The U.S. Department of State offers many programs for non-U.S. citizens wishing to come to the U.S. for cultural, educational, or professional exchange.
There are two types of exchange Programs.
1. Short Term Exchange with Cornell(With a project)
2. Regular Exchange Program (One full term, usually fifth)
Regular Exchange Program:
The rank list would be published based on the Term 1 grades. They are the sole criteria for rank list. After publishing the rank list, there is a usual single window counseling method where students select from a pool of available seats as per their ranking.
Further, each one is provided an opportunity to select a dream university.
Assume if in the first round, ‘A’ Selects ‘XYZ’ University and later B select ‘ABC’ university and mentions ‘XYZ’ University to be their dream university.
Now, for some reason ‘A’ decides not to go exchange program, then ‘B’ can take a choice between ‘ABC’ and ‘XYZ’. If ‘B’ chooses not to exercise his option, then the next person who denoted ‘XYZ’ as their dream would be asked. This will continue until either seat is occupied or no more candidates left who selected ‘XYZ’ as their dream.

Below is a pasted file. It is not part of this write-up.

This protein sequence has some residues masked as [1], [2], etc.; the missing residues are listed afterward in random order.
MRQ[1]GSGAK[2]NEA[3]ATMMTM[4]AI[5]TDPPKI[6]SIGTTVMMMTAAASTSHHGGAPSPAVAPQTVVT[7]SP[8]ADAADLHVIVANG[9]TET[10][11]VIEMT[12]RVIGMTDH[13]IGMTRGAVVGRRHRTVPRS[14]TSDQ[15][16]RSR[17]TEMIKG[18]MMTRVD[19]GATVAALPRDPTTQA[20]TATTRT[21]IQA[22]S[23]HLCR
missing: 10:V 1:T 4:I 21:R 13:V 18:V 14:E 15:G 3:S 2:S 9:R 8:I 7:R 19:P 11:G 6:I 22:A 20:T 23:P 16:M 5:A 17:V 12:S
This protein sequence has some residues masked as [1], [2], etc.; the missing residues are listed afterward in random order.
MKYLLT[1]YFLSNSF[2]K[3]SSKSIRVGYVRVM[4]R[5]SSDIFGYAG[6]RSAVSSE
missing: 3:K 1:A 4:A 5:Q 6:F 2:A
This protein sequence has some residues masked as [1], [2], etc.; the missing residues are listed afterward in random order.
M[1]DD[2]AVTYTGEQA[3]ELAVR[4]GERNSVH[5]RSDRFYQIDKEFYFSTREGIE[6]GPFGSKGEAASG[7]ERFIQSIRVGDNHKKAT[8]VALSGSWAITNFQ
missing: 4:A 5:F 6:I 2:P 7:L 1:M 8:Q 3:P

Short Term Exchange with Cornell:
This is a special type of exchange. The ranking list goes as per the regular exchange program. However, few caveats. This typically requires 2 years of prior work experience.
The exchange program is only one week duration in US. Selected students would form a group with interested studetns from Cornell. Together, they would work on some industry projects over the term. Non US students visit US during the start of the term for a week. The projects continue through the term and US students visit Non US at the end for a week. There would be a professor guiding these projects.
This is a very tricky area. I can comment only based on my experience in Sweden(Stockholm School of Economics). This university let all the exchange university students to interact with potential recruiters without any problem. If you were lucky enough to interact with a company and they are convinced to give a job, they would potentially sponsor the work permit.
In general, most European countries would require the student to know the local language to have a professional career there.